How Can I Block the Use of Passwords in Group Policy Preferences?

Posted on June 30, 2014 by Russell Smith in Active Directory with 0 Comments

How Can I Block the Use of Passwords in Group Policy Preferences?

Microsoft tries to dissuade IT administrators from setting and storing passwords in Group Policy Preferences due to security concerns. While useful for mapping network drives and creating local user accounts, those passwords could create a security hole for hackers to drive through.

This Ask the Admin column outlines how to update the Group Policy Management Console (GPMC) to prevent IT administrators from setting passwords in Group Policy Preferences.

Security through Obscurity

CPassword is the mechanism used to store passwords in Group Policy Preferences. It was inherited by Microsoft as part of  its purchase of PolicyMaker in 2008. PolicyMaker stored passwords along with the related Group Policy Object (GPO) files in SYSVOL which by design can be viewed by domain users. Its AES 32-byte encryption is quite weak and the encryption key is published by Microsoft in its API documentation, as required by law.

Many organizations use Group Policy Preferences to set passwords for local administrator accounts. This has led to the development and deployment of exploit tools with the ability to detect and decrypt passwords set using CPassword thus making the setting and storage of passwords in Group Policy Preferences a known risk.

Which Group Policy Preferences Are Affected?

All Group Policy Preferences that allow you to set or store passwords are affected. The list of items is as follows:

  • Local user and group
  • Mapped drives
  • Services
  • Scheduled tasks (Uplevel)
  • Scheduled tasks (Downlevel)
  • Immediate tasks (Uplevel)
  • Immediate tasks (Downlevel)
  • Data sources
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Prevent IT Administrators from Setting Passwords in Group Policy Preferences

The first step is to make sure that IT staff can no longer set passwords in Group Policy Preferences.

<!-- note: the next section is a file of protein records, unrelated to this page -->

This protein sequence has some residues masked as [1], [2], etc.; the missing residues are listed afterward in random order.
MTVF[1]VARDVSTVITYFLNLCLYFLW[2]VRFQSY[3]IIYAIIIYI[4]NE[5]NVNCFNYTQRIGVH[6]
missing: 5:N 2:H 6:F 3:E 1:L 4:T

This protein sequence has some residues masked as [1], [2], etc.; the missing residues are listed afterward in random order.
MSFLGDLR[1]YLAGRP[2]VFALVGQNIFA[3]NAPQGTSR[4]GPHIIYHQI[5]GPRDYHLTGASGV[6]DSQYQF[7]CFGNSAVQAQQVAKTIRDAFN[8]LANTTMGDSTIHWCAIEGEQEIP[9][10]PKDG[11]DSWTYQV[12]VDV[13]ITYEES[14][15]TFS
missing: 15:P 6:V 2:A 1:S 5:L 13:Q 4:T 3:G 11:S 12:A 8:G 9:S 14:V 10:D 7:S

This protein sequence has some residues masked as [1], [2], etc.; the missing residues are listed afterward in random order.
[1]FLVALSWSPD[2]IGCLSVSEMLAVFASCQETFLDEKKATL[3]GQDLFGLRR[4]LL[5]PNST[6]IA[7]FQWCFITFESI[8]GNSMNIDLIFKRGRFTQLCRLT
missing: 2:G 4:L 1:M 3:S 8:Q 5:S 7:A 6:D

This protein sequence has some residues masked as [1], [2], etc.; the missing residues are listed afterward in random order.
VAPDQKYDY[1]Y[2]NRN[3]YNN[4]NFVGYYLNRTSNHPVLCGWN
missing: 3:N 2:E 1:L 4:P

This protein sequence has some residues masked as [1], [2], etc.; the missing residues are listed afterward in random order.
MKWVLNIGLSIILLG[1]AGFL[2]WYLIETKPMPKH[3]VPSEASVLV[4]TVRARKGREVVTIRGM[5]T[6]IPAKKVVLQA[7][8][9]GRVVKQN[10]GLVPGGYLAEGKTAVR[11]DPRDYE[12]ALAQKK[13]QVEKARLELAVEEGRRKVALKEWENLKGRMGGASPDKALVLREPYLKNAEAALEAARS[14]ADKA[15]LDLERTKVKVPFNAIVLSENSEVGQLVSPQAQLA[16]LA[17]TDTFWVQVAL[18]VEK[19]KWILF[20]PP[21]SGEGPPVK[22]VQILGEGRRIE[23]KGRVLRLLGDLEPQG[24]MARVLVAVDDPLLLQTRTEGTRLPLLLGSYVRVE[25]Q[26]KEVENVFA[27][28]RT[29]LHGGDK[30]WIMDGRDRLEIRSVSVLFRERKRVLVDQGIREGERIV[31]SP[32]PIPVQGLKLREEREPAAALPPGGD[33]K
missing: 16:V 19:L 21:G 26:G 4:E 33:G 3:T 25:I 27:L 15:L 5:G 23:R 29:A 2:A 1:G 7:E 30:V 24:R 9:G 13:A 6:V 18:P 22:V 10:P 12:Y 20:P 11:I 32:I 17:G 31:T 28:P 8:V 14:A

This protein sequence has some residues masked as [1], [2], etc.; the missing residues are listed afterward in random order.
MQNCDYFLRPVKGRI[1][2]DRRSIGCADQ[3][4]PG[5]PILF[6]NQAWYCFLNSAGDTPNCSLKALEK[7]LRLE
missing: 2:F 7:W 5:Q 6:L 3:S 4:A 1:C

Install the relevant update for your systems as identified in Security Bulletin MS14-025, released on May 13, 2014 at the Microsoft Security TechCenter site. This should include all clients and servers where GPMC is installed including devices on which the Remote Server Administration Tools (RSAT) are present.

Remove Affected Group Policy Preferences

If you have been using passwords in Group Policy Preferences you will need to take the additional step of making sure they are removed from the .XML files stored for each GPO in your Active Directory domain’s SYSVOL folder. To do this, set the action for each preference that has a password to Delete.

  • Log on to a domain controller or client with the Remote Server Administration Tools, using an account that has permission to modify GPOs.
  • Open Server Manager from the icon on the desktop taskbar or from the Start screen.
  • Select Group Policy Management from the Tools menu in Server Manager.
  • In the left pane of the GPMC, expand Forest, Domains, your domain and then the Group Policy Objects folder.
  • Click the first GPO in the list.
  • In the right pane, switch to the Settings tab.
  • Check to see if any of the affected Group Policy Preferences listed in this article are configured. If so, right click the GPO in the left pane and select Edit… from the menu.
  • In the Group Policy Management Editor, find the Group Policy Preference under Computer or User Configuration and Preferences.
  • Click the Group Policy Preference item you want to change in the list on the left.
  • In the right pane, right click the item you want to change and select Properties from the menu.
  • In the Properties window, set Action to Delete in the drop-down menu and click OK.

 

Remove passwords from Group Policy Preferences

Remove passwords from Group Policy Preferences

  •  Now right click the item again in the right pane and select All Tasks > Display Xml.
  • The XML configuration file will open in Notepad. Make sure that there is no cpassword entry and then close notepad.
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Repeat the above procedure for all Group Policy Preference items identified as containing passwords.

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